On occasion, I have presented my ego-based thinking to others, as if on a silver platter, for them to do something about. I will readily recognise that my thinking is the problem but want others to do something about it. This never works, because essentially I still believe in the ‘reality’ of my thinking. If I did not, what would I be offering up on the silver platter? The fact I believe in it is shown by the way I handle it. If you handle something as though it is real, you make it real to you. Others cannot do my thinking for me, and others cannot take responsibility for me on my behalf. It is I who determine what I deem to be real. Others cannot override this decision. The worst part of this is that, sometimes, others will then see what I’m serving up on the silver platter and treat it as though it is real, too. They’ll respond to it, argue with it, present counter-arguments, and so on. All of this appears to deny its content but actually reinforces the delusion of its substance. This makes the problem worse. If I think I see a ghost and you say you see it too, now there really are ghosts. I have now shared and doubled the problem.
Why is this relevant? If I believe that the ego-based thoughts—or self-destructive thoughts, or fear, or doubt, or suspicion, or whatever they are—have substance, I will one day obey them, because that is simply how my mind works. Whatever I believe is my god. There is nowhere to hide from this.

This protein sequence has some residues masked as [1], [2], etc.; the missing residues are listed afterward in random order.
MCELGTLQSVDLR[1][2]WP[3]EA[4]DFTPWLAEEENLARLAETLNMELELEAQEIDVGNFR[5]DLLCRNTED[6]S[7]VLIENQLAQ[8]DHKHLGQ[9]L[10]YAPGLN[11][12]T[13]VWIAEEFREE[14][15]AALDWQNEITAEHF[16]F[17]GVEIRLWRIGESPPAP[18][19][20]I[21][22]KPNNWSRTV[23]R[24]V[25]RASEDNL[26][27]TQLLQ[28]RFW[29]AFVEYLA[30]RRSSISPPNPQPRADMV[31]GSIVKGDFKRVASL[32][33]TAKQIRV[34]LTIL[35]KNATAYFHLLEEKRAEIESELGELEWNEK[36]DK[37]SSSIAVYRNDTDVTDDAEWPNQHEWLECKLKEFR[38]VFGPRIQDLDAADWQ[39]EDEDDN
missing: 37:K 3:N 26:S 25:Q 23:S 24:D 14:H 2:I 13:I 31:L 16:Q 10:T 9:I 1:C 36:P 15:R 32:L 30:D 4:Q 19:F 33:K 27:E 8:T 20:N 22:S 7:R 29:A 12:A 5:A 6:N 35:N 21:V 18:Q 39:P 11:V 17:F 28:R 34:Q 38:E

So, does that mean I am supposed to pretend such thoughts are not there? Absolutely not, because what grows in the dark grows rampant. The job is not to present the thoughts as substance, in the hope that you can present something more substantial, because logical argument is slippery in this domain, and the right answer does not always win against the ego (note, for instance, mass delusion and irrationality in society), at least not straight away (‘grace bats last’); the job, rather, is to recognise that there is nothing there. There are meaningless words, and the meaningless words running through my mind are creating a vision of a meaningless world. This does need to be shared with others, not by saying, ‘here’s the terrifying substance I’ve found’, but by saying ‘here’s the nothingness which has no meaning.’
I am the one that must take charge of my thinking about beliefs and must actively decide in favour of faith and God, regardless of what illusions I’m tempted to fall for.